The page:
Living in an urban environment freshly inundated by the latest ethnic enclave of immigrants (often exported from other states) is most easily described as a barrage of noise. Giving speakers to the diversity was a great mistake.
We are all familiar with the horror of noise in modernity: constant cars and internal combustion engines, wailing sirens, lawn mowers roaring, air conditioners adding their compressed noise, blaring televisions, and periodic gunfire in the streets.
Nothing quite compares to manning a coffee shop bright and early when the infamous slap of cowbells and mariachi brass sounds from beyond the door drowns out a customer who is trying to order his breakfast over the deafening drive of the speaker jammed in his back pocket which he refuses to turn off.
Nor is there anything like waking up to a new alarm clock on your off-day in the streets of Cuba as the old hombre downstairs plays his beats from a banged up boom box as the Cuban drums and maracas rattle down the avenue.
An even better experience is riding the train away from the city’s chaos only to enjoy a complementary ambience of that old familiar Hispanic jingle on the tinny speaker of a workman’s pay-per-call flip phone.
And perhaps your picnic in the park would be nicer without the public illegal barbecues and Puerto Ricans camped out with their stereos and scantily dressed women, or if it was not interrupted by the ground-shaking and window-rattling of that Dominican, Puerto Rican, and Mexican music which can only come from a car fitted with a stadium sized speaker and its windows purposely rolled down.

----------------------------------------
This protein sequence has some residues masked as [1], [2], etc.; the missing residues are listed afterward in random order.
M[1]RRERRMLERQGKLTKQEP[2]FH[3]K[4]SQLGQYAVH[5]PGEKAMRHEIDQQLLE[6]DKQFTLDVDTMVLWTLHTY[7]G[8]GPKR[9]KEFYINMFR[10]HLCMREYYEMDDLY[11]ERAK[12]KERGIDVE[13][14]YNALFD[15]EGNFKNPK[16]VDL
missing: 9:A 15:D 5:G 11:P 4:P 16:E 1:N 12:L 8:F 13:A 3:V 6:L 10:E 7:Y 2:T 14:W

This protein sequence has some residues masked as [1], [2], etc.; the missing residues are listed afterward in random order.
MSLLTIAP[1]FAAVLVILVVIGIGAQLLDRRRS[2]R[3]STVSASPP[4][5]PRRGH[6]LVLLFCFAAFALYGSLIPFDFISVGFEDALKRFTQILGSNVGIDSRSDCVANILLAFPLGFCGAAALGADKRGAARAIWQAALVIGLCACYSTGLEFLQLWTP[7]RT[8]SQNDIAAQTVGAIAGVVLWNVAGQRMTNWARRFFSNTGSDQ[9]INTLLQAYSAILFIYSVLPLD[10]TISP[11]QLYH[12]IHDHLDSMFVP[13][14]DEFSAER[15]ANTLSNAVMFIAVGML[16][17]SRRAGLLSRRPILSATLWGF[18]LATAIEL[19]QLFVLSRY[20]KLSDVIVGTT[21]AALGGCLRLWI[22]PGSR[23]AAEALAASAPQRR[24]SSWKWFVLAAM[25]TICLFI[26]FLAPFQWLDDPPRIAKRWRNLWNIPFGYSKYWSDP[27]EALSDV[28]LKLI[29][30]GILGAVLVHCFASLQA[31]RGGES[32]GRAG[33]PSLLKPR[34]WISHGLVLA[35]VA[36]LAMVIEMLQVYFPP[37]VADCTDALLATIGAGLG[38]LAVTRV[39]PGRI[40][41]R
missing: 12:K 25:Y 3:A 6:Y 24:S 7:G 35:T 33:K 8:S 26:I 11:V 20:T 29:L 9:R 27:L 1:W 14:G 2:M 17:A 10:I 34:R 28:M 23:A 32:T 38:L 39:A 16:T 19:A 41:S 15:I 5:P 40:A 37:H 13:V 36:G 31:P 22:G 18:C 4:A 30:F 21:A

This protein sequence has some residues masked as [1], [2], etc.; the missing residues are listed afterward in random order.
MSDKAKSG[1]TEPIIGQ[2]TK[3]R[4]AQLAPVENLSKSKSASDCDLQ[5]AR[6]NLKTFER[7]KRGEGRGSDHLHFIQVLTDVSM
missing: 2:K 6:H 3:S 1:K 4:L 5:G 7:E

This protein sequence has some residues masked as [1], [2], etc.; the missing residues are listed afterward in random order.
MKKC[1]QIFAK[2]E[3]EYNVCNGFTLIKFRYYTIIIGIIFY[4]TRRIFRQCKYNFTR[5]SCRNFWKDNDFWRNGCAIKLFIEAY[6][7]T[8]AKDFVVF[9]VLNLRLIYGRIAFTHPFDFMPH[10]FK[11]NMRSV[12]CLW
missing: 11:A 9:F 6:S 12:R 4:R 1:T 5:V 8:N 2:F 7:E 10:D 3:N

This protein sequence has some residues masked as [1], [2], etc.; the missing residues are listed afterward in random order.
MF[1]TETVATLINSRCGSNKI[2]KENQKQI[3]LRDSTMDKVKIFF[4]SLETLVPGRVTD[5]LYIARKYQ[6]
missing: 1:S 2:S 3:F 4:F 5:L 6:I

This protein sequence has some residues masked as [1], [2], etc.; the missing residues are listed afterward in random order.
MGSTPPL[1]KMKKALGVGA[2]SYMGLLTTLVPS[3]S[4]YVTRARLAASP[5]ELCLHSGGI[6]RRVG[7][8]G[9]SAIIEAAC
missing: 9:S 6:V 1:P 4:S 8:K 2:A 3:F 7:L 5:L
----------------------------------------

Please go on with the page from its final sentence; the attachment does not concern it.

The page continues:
Or maybe just maybe your day at the beach would be better without the umbrella next to you blasting reggaeton, the ironic twist being that every beach goer that day is some kind of Hispanic and of course each has their own portable speaker within five feet of the next, so that the whole beach sounds more like static than waves.
And when there is no stereo, phone, or speaker to play, nothing beats the constant chatter of Hispanic party goers who always have their fiestas late into the night and whose Spanish language is perfectly suited to be the loudest, with its open vowels and rolled r’s, as if one wants to speak the language well one must fully enunciate every syllable.
There is nothing quite like the indignant pride of Hispanics who insist that the anthem of their culture play 24/7 in public. Because, after all, it is only the White and north Asian cultures which value silence whatsoever, or which have a mental concept of public space worth protecting, or to whom nature is something worth contemplating alone in the beauty of its original silence.
Deracinated people in a foreign land have two choices. They can be conquered, or attempt to conquer, even if that involves broadcasting signals of their ethnicity constantly, deliberately antagonizing others as part of the covert mundane racial warfare that is part and parcel of diversity.
Yes, this is Brown Noise Part 2: the eternal fiesta and incessant maraca-like chatter which is ever expanding to a neighborhood near you.